Harper Wilde is about more than great bras; we’re a women-run company helping to empower other women across the globe. And we know that a strong, empowered woman is the product of an educated young girl.
With helpful information from the UNESCO eAtlas of Gender Inequality in Education, we put together a list of facts about modern day education trends — some of which just might surprise you. Take a minute to take a look (and feel free to share your newfound knowledge with other #WildeWomen!)
- There are approximately 61 million children ages 6 to 11 years old not in school. 32 million of these children are girls
- Even though we have made a ton of progress over the past 20 years, girls are still more likely than boys to never make it to the classroom. And 15 million girls will never get the chance to learn to read or write in primary school (compared to about 10 million boys)
- 757 million adults and 115 million youths are illiterate. Two-thirds of those are women
- However, the girls who manage to enroll in school usually persist, even if they must repeat grades
- Studies have found that having a female teacher can be very positive for girls’ school attendance and learning achievement. And globally, the percentage of female teachers in primary school has gone up from 56% in 1990 to 64% in 2014.
- A girl starting school today in southern Asia typically receives 11 years of education (compared to six years in 1990)
- A girl starting school today in sub-Saharan Africa typically receives about nine years of schooling (while boys usually receive 10), which includes time spent repeating grade levels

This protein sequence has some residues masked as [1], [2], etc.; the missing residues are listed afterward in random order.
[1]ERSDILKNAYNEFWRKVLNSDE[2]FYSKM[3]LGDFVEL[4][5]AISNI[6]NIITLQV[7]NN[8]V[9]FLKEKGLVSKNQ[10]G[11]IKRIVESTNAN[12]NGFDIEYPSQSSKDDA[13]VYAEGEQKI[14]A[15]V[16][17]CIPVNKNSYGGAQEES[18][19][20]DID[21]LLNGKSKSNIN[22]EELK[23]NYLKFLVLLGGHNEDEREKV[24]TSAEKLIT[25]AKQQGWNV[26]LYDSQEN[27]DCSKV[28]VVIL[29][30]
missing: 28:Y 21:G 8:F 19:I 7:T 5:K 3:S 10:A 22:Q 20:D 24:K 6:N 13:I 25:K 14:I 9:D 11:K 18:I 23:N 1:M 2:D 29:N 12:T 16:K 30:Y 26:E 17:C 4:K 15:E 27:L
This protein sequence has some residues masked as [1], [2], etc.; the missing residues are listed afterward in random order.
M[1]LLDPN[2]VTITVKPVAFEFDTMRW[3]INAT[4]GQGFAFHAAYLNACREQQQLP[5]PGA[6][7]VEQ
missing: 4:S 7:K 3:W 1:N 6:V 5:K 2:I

- For every 100 boys enrolled in primary school in Afghanistan and Sudan, there are only about 70 girls
- Women have been surpassing men when it comes to completing post-high school education in most countries (77%) since 1990
- There are now more women getting Bachelor’s and Master’s degrees than men. However, there are still gender disparities when it comes to more advanced degrees, which leads to fewer than 30% of the world’s researchers being female
- Women are more likely than men to graduate from concentrations in education, humanity and arts, social sciences, business and law, and health and welfare
- Men still outnumber women in STEM fields (science, technology, engineering, and mathematics)
- At 45%, Latin American and the Caribbean have the highest percentage of female researchers. At 23%, Asia has the lowest percentage of female researchers
- There are more women researchers than men researchers in the following countries: Argentina, Armenia, Azerbaijan, Bolivia, Georgia, Kazakhstan, Latvia, Lithuania, Myanmar, New Zealand, Paraguay, Thailand, Trinidad and Tobago, Tunisia and Venezuela
- In 2015 at the United Nations Sustainable Development Summit, Member States pledge that they would adopt the 2030 Agenda for Sustainable Development (otherwise known as Sustainable Development Goal 4). With this agenda, governments have committed to eliminating gender disparities and ensure that every child is in school and learning by 2030
Looking to support girls education? You’re in luck, because so are we. That is why we are proud to call The Girl Project our official Social Impact Partner. Our donations to The Girl Project will help girls in over 120 countries gain access to the education they deserve.
In addition to supporting education, The Girl Project leads initiatives that tackle the bigger issues preventing girls from getting the education they deserve, like poverty and gender-biased violence. Join us as we seek to educate girls, further building on our mission to build the next generation of leading ladies.
Source: UNESCO eAtlas of Gender Inequality in Education, 2017